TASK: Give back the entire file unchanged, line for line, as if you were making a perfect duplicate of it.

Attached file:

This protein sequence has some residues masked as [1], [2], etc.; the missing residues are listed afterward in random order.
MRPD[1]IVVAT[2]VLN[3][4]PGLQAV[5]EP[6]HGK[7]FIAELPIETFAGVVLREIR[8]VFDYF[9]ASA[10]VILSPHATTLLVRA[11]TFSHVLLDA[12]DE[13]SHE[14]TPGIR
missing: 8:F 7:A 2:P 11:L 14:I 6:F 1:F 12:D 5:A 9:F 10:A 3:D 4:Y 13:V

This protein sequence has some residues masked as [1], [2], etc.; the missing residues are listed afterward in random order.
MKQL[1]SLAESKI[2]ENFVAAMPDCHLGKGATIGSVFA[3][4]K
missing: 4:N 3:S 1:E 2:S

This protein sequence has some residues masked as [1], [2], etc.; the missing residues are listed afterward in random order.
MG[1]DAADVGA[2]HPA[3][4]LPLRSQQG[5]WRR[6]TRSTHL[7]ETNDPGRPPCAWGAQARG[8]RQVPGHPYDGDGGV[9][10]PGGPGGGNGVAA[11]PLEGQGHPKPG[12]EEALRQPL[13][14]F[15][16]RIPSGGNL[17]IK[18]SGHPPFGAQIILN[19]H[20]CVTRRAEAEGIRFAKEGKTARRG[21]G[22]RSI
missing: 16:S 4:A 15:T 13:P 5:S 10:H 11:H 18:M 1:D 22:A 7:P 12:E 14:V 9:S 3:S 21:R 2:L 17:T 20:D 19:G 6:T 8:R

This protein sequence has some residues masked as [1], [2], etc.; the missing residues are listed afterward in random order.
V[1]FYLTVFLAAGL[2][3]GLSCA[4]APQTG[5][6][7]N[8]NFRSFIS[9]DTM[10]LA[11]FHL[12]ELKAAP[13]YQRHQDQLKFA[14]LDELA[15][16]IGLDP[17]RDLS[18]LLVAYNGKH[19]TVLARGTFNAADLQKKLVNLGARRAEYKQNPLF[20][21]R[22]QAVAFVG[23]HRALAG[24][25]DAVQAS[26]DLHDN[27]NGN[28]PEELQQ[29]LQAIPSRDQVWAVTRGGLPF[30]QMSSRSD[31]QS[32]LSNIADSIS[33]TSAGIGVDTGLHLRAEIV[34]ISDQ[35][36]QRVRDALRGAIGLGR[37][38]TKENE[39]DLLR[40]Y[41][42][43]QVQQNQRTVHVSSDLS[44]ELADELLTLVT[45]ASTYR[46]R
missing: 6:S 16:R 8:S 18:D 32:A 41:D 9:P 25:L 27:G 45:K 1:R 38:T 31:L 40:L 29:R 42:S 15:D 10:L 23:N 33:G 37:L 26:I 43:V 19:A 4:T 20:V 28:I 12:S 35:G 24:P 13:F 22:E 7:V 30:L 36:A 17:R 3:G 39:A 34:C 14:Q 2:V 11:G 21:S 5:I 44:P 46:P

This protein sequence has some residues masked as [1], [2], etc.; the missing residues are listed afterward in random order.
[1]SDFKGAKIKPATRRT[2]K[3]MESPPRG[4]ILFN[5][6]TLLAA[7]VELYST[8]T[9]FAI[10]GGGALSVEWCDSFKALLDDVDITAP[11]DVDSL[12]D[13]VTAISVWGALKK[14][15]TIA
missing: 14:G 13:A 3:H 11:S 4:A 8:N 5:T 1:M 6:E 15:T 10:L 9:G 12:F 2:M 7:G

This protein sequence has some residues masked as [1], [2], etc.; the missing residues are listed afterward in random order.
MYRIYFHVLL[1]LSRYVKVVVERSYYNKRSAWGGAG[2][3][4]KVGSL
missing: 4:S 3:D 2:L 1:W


This protein sequence has some residues masked as [1], [2], etc.; the missing residues are listed afterward in random order.
MRPD[1]IVVAT[2]VLN[3][4]PGLQAV[5]EP[6]HGK[7]FIAELPIETFAGVVLREIR[8]VFDYF[9]ASA[10]VILSPHATTLLVRA[11]TFSHVLLDA[12]DE[13]SHE[14]TPGIR
missing: 8:F 7:A 2:P 11:L 14:I 6:F 1:F 12:D 5:A 9:F 10:A 3:D 4:Y 13:V

This protein sequence has some residues masked as [1], [2], etc.; the missing residues are listed afterward in random order.
MKQL[1]SLAESKI[2]ENFVAAMPDCHLGKGATIGSVFA[3][4]K
missing: 4:N 3:S 1:E 2:S

This protein sequence has some residues masked as [1], [2], etc.; the missing residues are listed afterward in random order.
MG[1]DAADVGA[2]HPA[3][4]LPLRSQQG[5]WRR[6]TRSTHL[7]ETNDPGRPPCAWGAQARG[8]RQVPGHPYDGDGGV[9][10]PGGPGGGNGVAA[11]PLEGQGHPKPG[12]EEALRQPL[13][14]F[15][16]RIPSGGNL[17]IK[18]SGHPPFGAQIILN[19]H[20]CVTRRAEAEGIRFAKEGKTARRG[21]G[22]RSI
missing: 16:S 4:A 15:T 13:P 5:S 10:H 11:H 18:M 1:D 22:A 7:P 12:E 14:V 9:S 3:S 21:R 2:L 17:T 20:D 19:G 6:T 8:R

This protein sequence has some residues masked as [1], [2], etc.; the missing residues are listed afterward in random order.
V[1]FYLTVFLAAGL[2][3]GLSCA[4]APQTG[5][6][7]N[8]NFRSFIS[9]DTM[10]LA[11]FHL[12]ELKAAP[13]YQRHQDQLKFA[14]LDELA[15][16]IGLDP[17]RDLS[18]LLVAYNGKH[19]TVLARGTFNAADLQKKLVNLGARRAEYKQNPLF[20][21]R[22]QAVAFVG[23]HRALAG[24][25]DAVQAS[26]DLHDN[27]NGN[28]PEELQQ[29]LQAIPSRDQVWAVTRGGLPF[30]QMSSRSD[31]QS[32]LSNIADSIS[33]TSAGIGVDTGLHLRAEIV[34]ISDQ[35][36]QRVRDALRGAIGLGR[37][38]TKENE[39]DLLR[40]Y[41][42][43]QVQQNQRTVHVSSDLS[44]ELADELLTLVT[45]ASTYR[46]R
missing: 6:S 16:R 8:S 18:D 32:A 41:D 9:P 25:L 27:G 45:K 1:R 38:T 31:L 40:L 29:R 42:S 15:D 10:L 23:N 33:G 37:L 26:I 43:V 19:A 4:T 20:V 28:I 12:S 35:G 24:P 13:F 22:E 7:V 30:L 36:A 17:R 3:G 39:A 34:C 14:Q 2:V 11:G 21:S 5:I 44:P 46:P

This protein sequence has some residues masked as [1], [2], etc.; the missing residues are listed afterward in random order.
[1]SDFKGAKIKPATRRT[2]K[3]MESPPRG[4]ILFN[5][6]TLLAA[7]VELYST[8]T[9]FAI[10]GGGALSVEWCDSFKALLDDVDITAP[11]DVDSL[12]D[13]VTAISVWGALKK[14][15]TIA
missing: 14:G 13:A 3:H 11:S 4:A 8:N 5:T 1:M 6:E 15:T 10:L 9:G 12:F 2:M 7:G

This protein sequence has some residues masked as [1], [2], etc.; the missing residues are listed afterward in random order.
MYRIYFHVLL[1]LSRYVKVVVERSYYNKRSAWGGAG[2][3][4]KVGSL
missing: 4:S 3:D 2:L 1:W